• This Old Man – Helen ‘scepticlawyer’ Dale posts about her father,  and labels him  a serial petty thief  and brothel creeper, providing in the process a wealth of material for the amateur psychiatrists among her readership.
  • Flowering-arranging the unkillable weed reporting Australian workforce participation rates – Paul Watson’s blog is the archetypal example of the “babyboomers ate the universe and shat it on their children” wrangle (as David Tiley colourfully describes it).   But it does seem that there’s a marked divide between the winners and losers among the so-called Gen X.
  • History and memory – Sophie Cunningham writes (and photoblogs) about her time as a child at North Head Quarantine Station.
  • Not that I’d ever set foot in a McDonalds … – Paul Mitchell puts the case for fair trade coffee (or at least provides a few links).
  • Kennesaw gun ordinance, yet again – Tim Lambert takes on American uberblogger Glenn ‘Instapundit’ Reynolds on gun laws and blows him out of the water.   I hope Tim soon makes good on his promise to blog on Australian gun law research, because my reading of the recent stuff suggested that Howard’s gun laws had had no measurable effect on an already-existing downward trend in gun crimes.
  • Blog for Choice Day – Helen ‘Cast Iron Balcony’ Smart reveals something I hadn’t known.   The figure of 100,000 elective abortions in Australian each year (often bandied about by “pro-life”  campaigners) is  grossly misleading.    Between 75% and 90%  of these are in fact ordinary miscarriages.    
  • Nottlesby’s thoughts on city living – ‘St. John Nottlesby’s’  self-consciously twee musings are an acquired taste, but I’ve acquired it.
  • Finding Leonardo – David Tiley investigates the story of  a long lost Da Vinci fresco allegedly hidden behind a false wall!   Another superb Tiley masterpiece.  
  • Postpartum Androgens – brand new baby daughter  induces paternal protective impulses in Armagnac.   God help male suitors when she hits teenage years.

About Ken Parish

Ken Parish is a legal academic, with research areas in public law (constitutional and administrative law), civil procedure and teaching & learning theory and practice. He has been a legal academic for almost 20 years. Before that he ran a legal practice in Darwin for 15 years and was a Member of the NT Legislative Assembly for almost 4 years in the early 1990s.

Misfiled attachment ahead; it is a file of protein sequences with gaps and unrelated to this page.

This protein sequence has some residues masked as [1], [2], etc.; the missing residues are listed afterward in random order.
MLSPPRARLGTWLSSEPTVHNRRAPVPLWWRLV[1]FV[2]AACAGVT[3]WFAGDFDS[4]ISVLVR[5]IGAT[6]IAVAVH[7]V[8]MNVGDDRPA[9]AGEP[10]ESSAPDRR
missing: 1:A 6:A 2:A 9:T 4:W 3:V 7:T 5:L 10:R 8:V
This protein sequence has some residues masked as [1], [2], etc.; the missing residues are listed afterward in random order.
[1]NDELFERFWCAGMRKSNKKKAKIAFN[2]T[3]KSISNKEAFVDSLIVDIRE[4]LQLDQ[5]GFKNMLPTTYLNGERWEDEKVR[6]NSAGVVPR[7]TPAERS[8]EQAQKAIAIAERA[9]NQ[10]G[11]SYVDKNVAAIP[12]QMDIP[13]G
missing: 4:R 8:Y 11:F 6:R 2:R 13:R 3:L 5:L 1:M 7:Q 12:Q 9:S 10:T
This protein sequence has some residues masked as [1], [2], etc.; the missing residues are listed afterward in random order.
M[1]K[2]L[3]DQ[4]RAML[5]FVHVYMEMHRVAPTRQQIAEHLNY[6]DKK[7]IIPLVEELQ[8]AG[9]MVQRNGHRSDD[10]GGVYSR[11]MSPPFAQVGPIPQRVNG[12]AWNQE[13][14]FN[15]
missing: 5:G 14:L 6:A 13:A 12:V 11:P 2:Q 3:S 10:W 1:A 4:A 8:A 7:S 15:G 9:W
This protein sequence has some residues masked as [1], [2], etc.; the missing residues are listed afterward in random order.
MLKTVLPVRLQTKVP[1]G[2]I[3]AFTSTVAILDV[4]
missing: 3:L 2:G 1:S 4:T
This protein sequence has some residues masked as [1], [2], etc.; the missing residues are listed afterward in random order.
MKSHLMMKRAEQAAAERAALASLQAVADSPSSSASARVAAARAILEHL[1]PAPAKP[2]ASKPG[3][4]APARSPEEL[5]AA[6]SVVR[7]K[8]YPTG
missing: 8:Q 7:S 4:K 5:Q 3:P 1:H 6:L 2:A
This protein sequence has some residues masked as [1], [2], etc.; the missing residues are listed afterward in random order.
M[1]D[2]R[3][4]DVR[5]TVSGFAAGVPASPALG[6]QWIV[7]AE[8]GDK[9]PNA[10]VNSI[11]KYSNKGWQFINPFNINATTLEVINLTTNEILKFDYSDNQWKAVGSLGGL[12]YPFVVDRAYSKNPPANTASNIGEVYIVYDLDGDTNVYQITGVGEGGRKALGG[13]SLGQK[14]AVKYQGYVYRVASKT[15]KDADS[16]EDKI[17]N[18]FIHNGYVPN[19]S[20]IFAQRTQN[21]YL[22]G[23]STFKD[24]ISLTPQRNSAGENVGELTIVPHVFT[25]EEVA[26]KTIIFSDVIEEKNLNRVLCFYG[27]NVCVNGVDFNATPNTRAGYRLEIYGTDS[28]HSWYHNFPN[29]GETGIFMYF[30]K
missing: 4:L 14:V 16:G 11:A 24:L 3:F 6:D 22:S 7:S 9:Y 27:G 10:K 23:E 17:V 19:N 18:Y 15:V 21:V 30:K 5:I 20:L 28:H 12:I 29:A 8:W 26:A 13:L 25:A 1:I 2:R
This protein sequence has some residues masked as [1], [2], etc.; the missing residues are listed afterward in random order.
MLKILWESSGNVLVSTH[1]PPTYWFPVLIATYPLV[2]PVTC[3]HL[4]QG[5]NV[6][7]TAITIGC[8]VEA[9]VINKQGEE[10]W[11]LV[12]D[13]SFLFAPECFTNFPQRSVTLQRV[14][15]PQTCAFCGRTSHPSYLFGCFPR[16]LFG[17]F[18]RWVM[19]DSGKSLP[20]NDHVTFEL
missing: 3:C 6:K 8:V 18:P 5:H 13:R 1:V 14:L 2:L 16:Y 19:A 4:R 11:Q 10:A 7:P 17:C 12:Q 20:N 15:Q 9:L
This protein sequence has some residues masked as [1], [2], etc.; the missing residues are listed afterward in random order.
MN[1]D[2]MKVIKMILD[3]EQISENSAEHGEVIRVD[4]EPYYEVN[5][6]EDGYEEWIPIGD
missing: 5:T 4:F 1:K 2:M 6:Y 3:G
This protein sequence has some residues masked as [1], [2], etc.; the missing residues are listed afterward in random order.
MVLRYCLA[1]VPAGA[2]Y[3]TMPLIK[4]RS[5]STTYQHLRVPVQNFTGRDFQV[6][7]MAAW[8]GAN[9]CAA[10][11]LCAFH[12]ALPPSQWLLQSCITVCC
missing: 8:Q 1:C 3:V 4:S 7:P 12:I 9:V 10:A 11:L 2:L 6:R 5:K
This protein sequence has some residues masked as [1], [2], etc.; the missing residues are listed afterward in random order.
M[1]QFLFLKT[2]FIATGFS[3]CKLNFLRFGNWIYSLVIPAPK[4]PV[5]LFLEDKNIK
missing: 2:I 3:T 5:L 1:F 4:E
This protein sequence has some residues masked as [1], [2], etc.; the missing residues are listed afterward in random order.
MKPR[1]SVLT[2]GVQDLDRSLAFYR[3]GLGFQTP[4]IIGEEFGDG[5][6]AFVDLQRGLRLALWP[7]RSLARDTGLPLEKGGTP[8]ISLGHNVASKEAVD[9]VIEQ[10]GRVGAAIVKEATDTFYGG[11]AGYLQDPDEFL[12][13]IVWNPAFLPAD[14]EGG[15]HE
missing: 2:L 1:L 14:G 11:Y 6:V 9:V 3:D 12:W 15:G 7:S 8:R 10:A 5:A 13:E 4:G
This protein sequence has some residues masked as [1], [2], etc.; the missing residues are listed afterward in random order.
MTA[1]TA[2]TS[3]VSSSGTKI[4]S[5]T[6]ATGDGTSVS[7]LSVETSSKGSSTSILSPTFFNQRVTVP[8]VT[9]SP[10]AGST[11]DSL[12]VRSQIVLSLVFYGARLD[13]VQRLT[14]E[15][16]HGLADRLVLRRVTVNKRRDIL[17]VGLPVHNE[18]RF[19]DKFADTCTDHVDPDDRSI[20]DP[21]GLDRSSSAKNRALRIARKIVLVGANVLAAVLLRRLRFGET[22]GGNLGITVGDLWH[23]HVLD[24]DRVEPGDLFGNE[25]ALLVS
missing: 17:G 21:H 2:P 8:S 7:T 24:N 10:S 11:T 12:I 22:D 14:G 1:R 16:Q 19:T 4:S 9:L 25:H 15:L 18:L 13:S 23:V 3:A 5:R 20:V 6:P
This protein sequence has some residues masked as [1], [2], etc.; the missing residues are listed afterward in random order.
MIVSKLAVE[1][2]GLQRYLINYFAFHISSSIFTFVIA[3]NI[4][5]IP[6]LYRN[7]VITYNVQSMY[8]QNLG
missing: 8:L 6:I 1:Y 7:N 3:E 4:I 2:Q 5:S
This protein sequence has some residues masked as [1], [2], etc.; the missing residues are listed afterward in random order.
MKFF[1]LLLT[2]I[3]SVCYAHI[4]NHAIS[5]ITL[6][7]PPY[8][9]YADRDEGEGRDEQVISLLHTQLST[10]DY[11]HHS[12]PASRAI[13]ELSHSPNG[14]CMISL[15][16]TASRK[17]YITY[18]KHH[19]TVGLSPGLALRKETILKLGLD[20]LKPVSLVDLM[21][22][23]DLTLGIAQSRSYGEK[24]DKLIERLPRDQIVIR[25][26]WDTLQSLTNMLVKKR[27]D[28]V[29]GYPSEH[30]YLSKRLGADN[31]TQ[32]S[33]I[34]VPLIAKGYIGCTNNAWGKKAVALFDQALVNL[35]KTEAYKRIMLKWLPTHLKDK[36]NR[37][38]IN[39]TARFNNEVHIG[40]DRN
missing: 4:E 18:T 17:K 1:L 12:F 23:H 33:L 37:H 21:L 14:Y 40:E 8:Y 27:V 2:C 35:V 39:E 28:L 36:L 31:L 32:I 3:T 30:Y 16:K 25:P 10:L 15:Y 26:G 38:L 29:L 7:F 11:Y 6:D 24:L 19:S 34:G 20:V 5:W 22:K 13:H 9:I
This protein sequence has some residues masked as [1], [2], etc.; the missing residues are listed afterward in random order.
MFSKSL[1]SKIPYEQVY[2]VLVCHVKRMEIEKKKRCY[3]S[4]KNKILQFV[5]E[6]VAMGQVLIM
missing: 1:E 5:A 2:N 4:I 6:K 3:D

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Gummo Trotsky
14 years ago

“seeming double standards” is about it on that Ray item, Ken. The report pretty clearly indicates that the OPP and the OPI are doing what they can to prosecute – it’s all about building a tight case. And it’s a bit awkward with the custodia involved, innit?

BTW on the Exclusive Brethren case – could it be that the Family Court judge was constrained to accept the agreement because of Government changes to the law which require the court to implement shared custody arrangements wherever possible?

Rob
Rob
14 years ago

On the information provided O’Shane should certainly go.

Rex
Rex
14 years ago

Is Mr. Blair becoming a style policeman now as well as a spelling cop? Would he prefer the royal ‘we’ to the plebby ‘me’. Or should we just confine ourselves to ‘them’? (Or is that ‘they’? )

Gummo Trotsky
14 years ago

C’mon Ken, here it is Friday turned into Saturday already!

Hang on – perhaps instead of posting snarky demands it might be more friendly and constructive to suggest you restrict yourself to two missing links posts a week, to ease the workload. Otherwise you might end up like Mirko Bagaric. How that bloke manages to find time to run a law fucalty in between his various op-ed writing commitments escapes me.

Sod that – I’ll stick with the snarky demands!

skepticlawyer
14 years ago

Gummo’s right, Ken. Twice a week is enough. I know Crikey does it every day, but they only ever provide four crummy links. You put a lot more effort and find lots more stuff.